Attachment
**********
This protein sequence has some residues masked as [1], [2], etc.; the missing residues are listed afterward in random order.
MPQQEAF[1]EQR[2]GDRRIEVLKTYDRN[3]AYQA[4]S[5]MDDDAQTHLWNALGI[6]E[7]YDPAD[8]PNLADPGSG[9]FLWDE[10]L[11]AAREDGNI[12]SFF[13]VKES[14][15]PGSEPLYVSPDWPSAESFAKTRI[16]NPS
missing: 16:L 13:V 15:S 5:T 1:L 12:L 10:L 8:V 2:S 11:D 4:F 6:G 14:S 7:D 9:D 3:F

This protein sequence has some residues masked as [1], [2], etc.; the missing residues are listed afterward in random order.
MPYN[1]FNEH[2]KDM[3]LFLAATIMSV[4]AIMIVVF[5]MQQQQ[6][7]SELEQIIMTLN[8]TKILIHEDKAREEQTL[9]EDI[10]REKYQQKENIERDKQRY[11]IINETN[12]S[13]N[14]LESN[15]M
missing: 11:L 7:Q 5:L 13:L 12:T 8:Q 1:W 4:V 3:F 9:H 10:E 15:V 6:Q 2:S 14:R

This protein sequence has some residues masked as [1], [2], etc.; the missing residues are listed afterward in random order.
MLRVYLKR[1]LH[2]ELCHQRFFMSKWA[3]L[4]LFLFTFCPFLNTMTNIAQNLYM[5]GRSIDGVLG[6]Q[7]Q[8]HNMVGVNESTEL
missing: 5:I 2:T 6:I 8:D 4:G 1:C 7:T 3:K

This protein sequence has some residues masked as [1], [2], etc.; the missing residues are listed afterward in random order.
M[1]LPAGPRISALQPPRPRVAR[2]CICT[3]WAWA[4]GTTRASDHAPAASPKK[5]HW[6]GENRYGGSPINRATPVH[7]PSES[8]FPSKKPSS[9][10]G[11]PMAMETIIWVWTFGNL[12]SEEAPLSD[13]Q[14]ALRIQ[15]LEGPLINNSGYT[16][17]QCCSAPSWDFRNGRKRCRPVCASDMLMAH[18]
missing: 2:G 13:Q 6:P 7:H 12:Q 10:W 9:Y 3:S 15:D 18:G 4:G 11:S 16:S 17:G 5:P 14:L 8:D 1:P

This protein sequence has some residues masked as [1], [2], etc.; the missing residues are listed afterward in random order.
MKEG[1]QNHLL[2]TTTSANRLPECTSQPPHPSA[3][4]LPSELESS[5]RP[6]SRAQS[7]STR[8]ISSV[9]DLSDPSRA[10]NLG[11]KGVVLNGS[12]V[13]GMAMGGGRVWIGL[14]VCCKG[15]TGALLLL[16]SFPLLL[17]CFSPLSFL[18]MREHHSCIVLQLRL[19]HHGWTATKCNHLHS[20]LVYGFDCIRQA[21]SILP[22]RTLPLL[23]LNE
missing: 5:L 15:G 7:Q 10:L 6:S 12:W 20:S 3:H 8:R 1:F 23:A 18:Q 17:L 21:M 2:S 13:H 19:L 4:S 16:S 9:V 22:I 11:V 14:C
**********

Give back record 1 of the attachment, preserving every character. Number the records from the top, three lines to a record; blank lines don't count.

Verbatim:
This protein sequence has some residues masked as [1], [2], etc.; the missing residues are listed afterward in random order.
MPQQEAF[1]EQR[2]GDRRIEVLKTYDRN[3]AYQA[4]S[5]MDDDAQTHLWNALGI[6]E[7]YDPAD[8]PNLADPGSG[9]FLWDE[10]L[11]AAREDGNI[12]SFF[13]VKES[14][15]PGSEPLYVSPDWPSAESFAKTRI[16]NPS
missing: 16:L 13:V 15:S 5:T 1:L 12:L 10:L 8:V 2:S 11:D 4:F 6:G 14:S 7:D 9:D 3:F